Age and gender differences in narcissism: A comprehensive study across eight measures and over 250,000 participants

Rebekka Weidmann*, William J. Chopik, Robert A. Ackerman, Marc Allroggen, Emily C. Bianchi, Courtney Brecheen, W. Keith Campbell, Tanja M. Gerlach, Katharina Geukes, Emily Grijalva, Igor Grossmann, Christopher J. Hopwood, Roos Hutteman, Sara Konrath, Albrecht C.P. Küfner, Marius Leckelt, Joshua D. Miller, Lars Penke, Aaron L. Pincus, Karl-Heinz RennerDavid Richter, Brent W. Roberts, Chris G. Sibley, Leonard J. Simms, Eunike Wetzel, Aidan G. C. Wright, Mitja D. Back

*Corresponding author for this work

Research output: Contribution to journalArticlepeer-review

2 Citations (Scopus)
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Age and gender differences in narcissism have been studied often. However, considering the rich history of narcissism research accompanied by its diverging conceptualizations, little is known about age and gender differences across various narcissism measures. The present study investigated age and gender differences and their interactions across eight widely used narcissism instruments (i.e., Narcissistic Personality Inventory, Hypersensitive Narcissism Scale, Dirty Dozen, Psychological Entitlement Scale, Narcissistic Personality Disorder Symptoms from the , Version IV, Narcissistic Admiration and Rivalry Questionnaire-Short Form, Single-Item Narcissism Scale, and brief version of the Pathological Narcissism Inventory). The findings of Study 1 (N = 5,736) revealed heterogeneity in how strongly the measures are correlated. Some instruments loaded clearly on one of the three factors proposed by previous research (i.e., Neuroticism, Extraversion, Antagonism), while others cross-loaded across factors and in distinct ways. Cross-sectional analyses using each measure and meta-analytic results across all measures (Study 2) with a total sample of 270,029 participants suggest consistent linear age effects (random effects meta-analytic effect of r = -.104), with narcissism being highest in young adulthood. Consistent gender differences also emerged (random effects meta-analytic effect was -.079), such that men scored higher in narcissism than women. Quadratic age effects and Age × Gender effects were generally very small and inconsistent. We conclude that despite the various conceptualizations of narcissism, age and gender differences are generalizable across the eight measures used in the present study. However, their size varied based on the instrument used. We discuss the sources of this heterogeneity and the potential mechanisms for age and gender differences.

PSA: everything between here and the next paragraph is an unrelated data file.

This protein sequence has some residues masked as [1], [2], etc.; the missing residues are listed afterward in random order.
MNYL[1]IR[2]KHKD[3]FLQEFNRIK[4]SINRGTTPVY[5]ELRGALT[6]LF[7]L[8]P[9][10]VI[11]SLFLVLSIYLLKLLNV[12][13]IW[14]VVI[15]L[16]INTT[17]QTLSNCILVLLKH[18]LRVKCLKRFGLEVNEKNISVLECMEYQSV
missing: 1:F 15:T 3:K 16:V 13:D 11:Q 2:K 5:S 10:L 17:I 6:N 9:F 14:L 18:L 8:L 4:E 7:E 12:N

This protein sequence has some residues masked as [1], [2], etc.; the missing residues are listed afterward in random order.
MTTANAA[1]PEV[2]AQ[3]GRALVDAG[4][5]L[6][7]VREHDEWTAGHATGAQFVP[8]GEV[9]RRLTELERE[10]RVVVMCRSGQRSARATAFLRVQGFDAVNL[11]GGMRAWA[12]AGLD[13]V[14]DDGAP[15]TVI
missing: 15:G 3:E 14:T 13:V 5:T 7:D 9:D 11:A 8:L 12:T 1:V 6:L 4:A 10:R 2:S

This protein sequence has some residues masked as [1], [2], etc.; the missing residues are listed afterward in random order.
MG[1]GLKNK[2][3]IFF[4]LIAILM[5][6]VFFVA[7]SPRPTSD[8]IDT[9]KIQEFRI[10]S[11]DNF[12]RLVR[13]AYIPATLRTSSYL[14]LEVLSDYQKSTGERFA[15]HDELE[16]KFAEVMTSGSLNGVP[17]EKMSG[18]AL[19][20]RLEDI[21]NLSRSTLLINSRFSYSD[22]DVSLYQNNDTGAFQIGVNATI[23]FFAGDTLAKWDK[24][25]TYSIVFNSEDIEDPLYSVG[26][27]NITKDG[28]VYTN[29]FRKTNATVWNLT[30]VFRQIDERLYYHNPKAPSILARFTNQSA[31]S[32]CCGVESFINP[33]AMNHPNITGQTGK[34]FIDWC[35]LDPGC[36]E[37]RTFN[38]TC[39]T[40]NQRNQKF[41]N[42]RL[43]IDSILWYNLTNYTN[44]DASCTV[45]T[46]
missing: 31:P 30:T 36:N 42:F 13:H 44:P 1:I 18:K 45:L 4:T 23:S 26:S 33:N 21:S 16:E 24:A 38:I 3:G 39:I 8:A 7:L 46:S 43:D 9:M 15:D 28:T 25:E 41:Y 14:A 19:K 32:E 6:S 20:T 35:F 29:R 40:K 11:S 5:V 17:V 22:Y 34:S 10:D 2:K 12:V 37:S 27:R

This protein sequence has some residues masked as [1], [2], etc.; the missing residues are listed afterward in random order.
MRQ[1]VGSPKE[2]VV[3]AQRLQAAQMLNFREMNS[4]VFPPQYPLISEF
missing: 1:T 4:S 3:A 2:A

Original languageEnglish
Pages (from-to)1277-1298
Number of pages22
JournalJournal of Personality and Social Psychology
Issue number6
Early online date01 May 2023
Publication statusPublished - 01 Jun 2023


  • Young Adult
  • Sex Factors
  • Humans
  • Adult
  • Male
  • Personality Inventory
  • Personality Disorders - diagnosis - epidemiology - psychology
  • Female
  • Cross-Sectional Studies
  • Surveys and Questionnaires
  • Narcissism


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